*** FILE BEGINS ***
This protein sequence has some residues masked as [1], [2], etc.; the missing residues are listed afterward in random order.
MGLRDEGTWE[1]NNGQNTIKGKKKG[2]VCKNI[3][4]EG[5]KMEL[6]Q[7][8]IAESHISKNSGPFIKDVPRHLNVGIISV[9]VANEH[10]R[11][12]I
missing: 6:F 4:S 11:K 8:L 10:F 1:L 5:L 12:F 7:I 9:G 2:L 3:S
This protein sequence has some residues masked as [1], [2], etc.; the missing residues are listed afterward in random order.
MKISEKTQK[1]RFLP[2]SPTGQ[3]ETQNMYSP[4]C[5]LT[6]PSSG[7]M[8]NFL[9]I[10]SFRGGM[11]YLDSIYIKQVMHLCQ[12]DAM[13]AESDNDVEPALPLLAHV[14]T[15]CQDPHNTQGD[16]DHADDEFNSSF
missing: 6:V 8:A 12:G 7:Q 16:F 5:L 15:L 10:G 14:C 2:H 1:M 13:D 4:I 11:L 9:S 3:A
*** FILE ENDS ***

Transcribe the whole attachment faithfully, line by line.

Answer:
This protein sequence has some residues masked as [1], [2], etc.; the missing residues are listed afterward in random order.
MGLRDEGTWE[1]NNGQNTIKGKKKG[2]VCKNI[3][4]EG[5]KMEL[6]Q[7][8]IAESHISKNSGPFIKDVPRHLNVGIISV[9]VANEH[10]R[11][12]I
missing: 6:F 4:S 11:K 8:L 10:F 1:L 5:L 12:F 7:I 9:G 2:L 3:S
This protein sequence has some residues masked as [1], [2], etc.; the missing residues are listed afterward in random order.
MKISEKTQK[1]RFLP[2]SPTGQ[3]ETQNMYSP[4]C[5]LT[6]PSSG[7]M[8]NFL[9]I[10]SFRGGM[11]YLDSIYIKQVMHLCQ[12]DAM[13]AESDNDVEPALPLLAHV[14]T[15]CQDPHNTQGD[16]DHADDEFNSSF
missing: 6:V 8:A 12:G 7:Q 16:F 5:L 15:L 10:G 14:C 2:H 1:M 13:D 4:I 11:L 9:S 3:A